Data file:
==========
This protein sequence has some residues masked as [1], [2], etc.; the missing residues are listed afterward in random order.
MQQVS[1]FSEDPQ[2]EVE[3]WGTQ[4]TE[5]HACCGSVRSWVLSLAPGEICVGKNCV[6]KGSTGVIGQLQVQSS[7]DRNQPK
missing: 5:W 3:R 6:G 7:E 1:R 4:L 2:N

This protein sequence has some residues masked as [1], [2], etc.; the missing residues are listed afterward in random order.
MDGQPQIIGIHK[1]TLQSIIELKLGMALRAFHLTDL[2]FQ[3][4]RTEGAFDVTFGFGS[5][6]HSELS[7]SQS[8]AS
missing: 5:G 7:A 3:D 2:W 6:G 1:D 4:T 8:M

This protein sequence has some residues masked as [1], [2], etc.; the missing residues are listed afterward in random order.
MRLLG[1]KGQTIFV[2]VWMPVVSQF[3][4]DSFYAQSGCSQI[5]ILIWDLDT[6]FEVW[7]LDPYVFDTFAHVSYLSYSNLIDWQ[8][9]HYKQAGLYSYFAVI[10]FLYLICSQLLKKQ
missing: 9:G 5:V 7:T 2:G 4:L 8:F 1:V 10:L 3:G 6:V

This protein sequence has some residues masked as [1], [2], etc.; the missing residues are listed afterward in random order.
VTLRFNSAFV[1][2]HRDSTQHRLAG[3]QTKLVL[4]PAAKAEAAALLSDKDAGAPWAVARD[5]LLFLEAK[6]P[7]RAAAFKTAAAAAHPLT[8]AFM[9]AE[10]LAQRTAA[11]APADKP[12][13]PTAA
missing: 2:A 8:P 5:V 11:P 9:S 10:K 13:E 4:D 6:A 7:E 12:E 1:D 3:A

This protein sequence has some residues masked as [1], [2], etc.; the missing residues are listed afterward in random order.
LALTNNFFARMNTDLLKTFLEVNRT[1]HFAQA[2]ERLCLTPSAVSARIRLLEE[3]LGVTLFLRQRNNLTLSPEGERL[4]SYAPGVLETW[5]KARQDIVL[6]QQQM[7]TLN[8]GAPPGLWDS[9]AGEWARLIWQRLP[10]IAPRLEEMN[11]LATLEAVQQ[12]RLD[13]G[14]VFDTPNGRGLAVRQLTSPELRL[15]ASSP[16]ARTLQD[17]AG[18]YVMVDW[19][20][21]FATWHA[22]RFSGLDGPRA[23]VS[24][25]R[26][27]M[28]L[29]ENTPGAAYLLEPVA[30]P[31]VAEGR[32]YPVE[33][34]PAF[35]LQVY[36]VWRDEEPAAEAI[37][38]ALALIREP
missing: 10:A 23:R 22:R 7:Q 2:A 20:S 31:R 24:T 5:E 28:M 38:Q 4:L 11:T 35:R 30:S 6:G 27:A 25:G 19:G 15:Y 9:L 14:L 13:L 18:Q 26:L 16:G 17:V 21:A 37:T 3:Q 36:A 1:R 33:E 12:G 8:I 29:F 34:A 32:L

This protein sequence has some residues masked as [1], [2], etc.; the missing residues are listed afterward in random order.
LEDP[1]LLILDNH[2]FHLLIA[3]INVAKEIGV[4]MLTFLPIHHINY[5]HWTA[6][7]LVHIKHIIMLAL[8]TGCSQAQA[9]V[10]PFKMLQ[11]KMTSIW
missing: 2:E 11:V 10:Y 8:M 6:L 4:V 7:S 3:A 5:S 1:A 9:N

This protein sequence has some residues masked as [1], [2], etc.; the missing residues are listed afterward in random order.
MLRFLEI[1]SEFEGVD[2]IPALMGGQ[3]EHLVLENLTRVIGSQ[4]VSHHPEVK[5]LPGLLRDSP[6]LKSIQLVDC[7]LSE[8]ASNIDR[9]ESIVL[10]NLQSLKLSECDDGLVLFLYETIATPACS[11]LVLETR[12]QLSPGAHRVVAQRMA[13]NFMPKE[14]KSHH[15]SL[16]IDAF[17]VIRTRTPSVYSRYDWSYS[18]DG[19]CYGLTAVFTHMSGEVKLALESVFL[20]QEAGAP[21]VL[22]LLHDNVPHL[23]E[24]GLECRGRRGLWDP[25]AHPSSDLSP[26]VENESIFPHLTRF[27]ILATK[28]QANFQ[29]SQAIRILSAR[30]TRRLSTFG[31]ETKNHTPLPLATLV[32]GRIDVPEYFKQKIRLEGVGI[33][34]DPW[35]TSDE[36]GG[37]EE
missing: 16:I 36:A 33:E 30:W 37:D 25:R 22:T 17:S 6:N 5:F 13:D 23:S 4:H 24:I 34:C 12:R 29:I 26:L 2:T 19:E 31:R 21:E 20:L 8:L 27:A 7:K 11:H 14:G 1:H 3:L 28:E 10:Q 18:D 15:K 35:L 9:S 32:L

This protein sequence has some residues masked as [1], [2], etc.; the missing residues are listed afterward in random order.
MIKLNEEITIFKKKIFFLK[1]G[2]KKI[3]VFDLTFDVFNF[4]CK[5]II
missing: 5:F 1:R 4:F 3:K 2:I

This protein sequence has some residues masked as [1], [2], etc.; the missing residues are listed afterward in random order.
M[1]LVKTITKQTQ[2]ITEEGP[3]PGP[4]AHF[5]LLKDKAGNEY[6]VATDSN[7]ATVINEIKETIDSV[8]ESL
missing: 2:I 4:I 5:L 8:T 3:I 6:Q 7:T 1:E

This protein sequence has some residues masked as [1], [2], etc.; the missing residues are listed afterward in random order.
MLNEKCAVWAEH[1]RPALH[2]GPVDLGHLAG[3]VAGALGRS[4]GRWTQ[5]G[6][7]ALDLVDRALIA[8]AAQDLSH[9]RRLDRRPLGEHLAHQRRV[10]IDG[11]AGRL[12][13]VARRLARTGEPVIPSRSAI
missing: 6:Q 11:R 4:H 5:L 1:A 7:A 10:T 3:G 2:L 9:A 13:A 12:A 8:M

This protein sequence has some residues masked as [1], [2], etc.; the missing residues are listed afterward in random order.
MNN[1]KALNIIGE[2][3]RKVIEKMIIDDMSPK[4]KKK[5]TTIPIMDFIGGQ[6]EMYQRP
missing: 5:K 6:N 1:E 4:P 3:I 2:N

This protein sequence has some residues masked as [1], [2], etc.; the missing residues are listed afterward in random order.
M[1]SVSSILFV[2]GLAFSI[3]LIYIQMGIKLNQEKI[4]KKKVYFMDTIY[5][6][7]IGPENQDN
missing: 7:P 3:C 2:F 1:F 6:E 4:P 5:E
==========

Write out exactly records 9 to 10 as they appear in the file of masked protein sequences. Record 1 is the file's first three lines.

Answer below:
This protein sequence has some residues masked as [1], [2], etc.; the missing residues are listed afterward in random order.
M[1]LVKTITKQTQ[2]ITEEGP[3]PGP[4]AHF[5]LLKDKAGNEY[6]VATDSN[7]ATVINEIKETIDSV[8]ESL
missing: 2:I 4:I 5:L 8:T 3:I 6:Q 7:T 1:E

This protein sequence has some residues masked as [1], [2], etc.; the missing residues are listed afterward in random order.
MLNEKCAVWAEH[1]RPALH[2]GPVDLGHLAG[3]VAGALGRS[4]GRWTQ[5]G[6][7]ALDLVDRALIA[8]AAQDLSH[9]RRLDRRPLGEHLAHQRRV[10]IDG[11]AGRL[12][13]VARRLARTGEPVIPSRSAI
missing: 6:Q 11:R 4:H 5:L 1:A 7:A 10:T 3:G 2:L 9:A 13:A 12:A 8:M